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Effect of Gastrocnemius Kinesio Taping on Countermovement Jump Performance and Vertical Stiffness Following Muscle Fatigue

PainSci » bibliography » Boozari et al 2018
updated
Tags: taping, controversy, debunkery, devices, treatment

One article on PainSci cites Boozari 2018: The Dubious Science of Kinesiology Tape

original abstract Abstracts here may not perfectly match originals, for a variety of technical and practical reasons. Some abstacts are truncated for my purposes here, if they are particularly long-winded and unhelpful. I occasionally add clarifying notes. And I make some minor corrections.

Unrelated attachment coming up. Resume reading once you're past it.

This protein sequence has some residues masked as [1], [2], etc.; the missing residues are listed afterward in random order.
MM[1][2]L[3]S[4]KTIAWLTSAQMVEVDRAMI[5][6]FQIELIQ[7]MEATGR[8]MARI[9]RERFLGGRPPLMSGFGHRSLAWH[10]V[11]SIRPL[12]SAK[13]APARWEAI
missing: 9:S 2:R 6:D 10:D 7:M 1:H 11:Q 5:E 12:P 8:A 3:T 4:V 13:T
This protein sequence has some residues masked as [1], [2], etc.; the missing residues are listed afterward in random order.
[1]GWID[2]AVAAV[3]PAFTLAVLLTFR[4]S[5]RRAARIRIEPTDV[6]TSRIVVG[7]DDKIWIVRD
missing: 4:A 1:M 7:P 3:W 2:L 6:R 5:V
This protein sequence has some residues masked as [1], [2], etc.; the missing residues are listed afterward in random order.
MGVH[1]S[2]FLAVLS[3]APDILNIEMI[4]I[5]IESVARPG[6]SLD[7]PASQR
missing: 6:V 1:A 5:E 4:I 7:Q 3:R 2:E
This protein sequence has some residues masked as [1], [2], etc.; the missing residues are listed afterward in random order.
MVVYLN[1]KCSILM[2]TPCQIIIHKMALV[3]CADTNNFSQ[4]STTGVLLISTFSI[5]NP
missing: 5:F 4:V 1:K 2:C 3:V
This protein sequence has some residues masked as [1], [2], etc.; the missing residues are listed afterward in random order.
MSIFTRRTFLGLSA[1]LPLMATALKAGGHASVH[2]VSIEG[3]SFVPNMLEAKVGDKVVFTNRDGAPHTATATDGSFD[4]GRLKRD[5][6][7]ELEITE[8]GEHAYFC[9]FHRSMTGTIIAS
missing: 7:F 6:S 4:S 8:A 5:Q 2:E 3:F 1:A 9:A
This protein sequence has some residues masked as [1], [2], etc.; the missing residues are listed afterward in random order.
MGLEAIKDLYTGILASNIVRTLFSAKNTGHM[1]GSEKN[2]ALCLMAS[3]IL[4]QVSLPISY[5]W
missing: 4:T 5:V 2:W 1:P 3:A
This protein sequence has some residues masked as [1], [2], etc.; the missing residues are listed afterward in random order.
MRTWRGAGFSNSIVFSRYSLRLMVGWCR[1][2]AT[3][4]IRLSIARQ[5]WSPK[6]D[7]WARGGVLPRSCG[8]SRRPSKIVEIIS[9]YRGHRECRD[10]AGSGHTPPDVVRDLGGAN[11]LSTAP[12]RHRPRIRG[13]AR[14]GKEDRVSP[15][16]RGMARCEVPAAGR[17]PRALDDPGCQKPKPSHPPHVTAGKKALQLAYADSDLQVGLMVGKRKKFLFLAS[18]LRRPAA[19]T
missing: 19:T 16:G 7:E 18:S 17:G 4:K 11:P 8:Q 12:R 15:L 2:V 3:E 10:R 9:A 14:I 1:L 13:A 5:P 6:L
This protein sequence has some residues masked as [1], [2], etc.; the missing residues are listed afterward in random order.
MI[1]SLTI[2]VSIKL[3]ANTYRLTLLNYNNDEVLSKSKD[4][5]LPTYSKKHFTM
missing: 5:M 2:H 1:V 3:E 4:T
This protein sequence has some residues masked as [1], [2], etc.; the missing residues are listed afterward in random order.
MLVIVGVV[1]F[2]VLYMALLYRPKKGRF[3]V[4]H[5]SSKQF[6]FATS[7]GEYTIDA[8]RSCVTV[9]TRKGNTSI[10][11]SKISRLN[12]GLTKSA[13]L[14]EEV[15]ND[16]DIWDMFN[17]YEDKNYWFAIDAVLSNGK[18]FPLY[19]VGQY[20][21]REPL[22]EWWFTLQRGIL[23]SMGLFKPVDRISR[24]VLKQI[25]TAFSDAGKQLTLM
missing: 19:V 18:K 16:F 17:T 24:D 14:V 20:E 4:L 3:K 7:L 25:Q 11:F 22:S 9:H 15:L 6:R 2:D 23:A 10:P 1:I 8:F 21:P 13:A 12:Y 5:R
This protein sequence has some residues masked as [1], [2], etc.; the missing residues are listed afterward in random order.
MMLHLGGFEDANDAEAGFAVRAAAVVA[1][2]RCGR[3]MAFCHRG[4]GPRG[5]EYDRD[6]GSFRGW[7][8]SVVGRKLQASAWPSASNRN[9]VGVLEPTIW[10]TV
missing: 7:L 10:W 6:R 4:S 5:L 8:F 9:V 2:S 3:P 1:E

CONTEXT: Kinesio tape (KT) is a widely used intervention in the fields of sports and rehabilitation. However, its effects on lower-extremity behavior during functional activities are not entirely known. OBJECTIVE: To test the hypothesis that application of KT can change performance and vertical stiffness (VS) during the countermovement jump (CMJ) before and after a fatigue protocol. DESIGN: A predesign and postdesign to study the effect of KT in 2 situations, prefatigue and postfatigue. In each fatiguing condition, there were 2 conditions with and without KT application on the gastrocnemius muscle. SETTING: Biomechanics laboratory. PARTICIPANTS: Fifty healthy, nonathlete participants (26 females and 24 males). INTERVENTIONS: KT application on the gastrocnemius muscle and a fatigue protocol to induce fatigue in plantar flexor muscles. MAIN OUTCOME MEASURES: Various jumping parameters, including jump height, maximum force, maximum power, rate of force development, eccentric lower-limb stiffness, and VS, were calculated using the vertical ground reaction force data. Eccentric lower-limb stiffness and VS were calculated using a mass-spring model. The studied variables can present lower-extremity elastic behavior and performance during CMJ. RESULTS: The results of a 2-way repeated-measures analysis of variance showed no significant effect for KT application. Fatigue resulted in lower values of jump height, maximum power, and VS. Moreover, male subjects showed greater values of jump height, maximum force, and maximum power than did females. CONCLUSIONS: The main finding of this study was that gastrocnemius KT has no effect on performance or elastic behavior of the lower-extremity during CMJ. Moreover, KT cannot reduce the adverse effect of fatigue in a functional activity such as CMJ. It seems that gastrocnemius KT is not effective for demanding activities.

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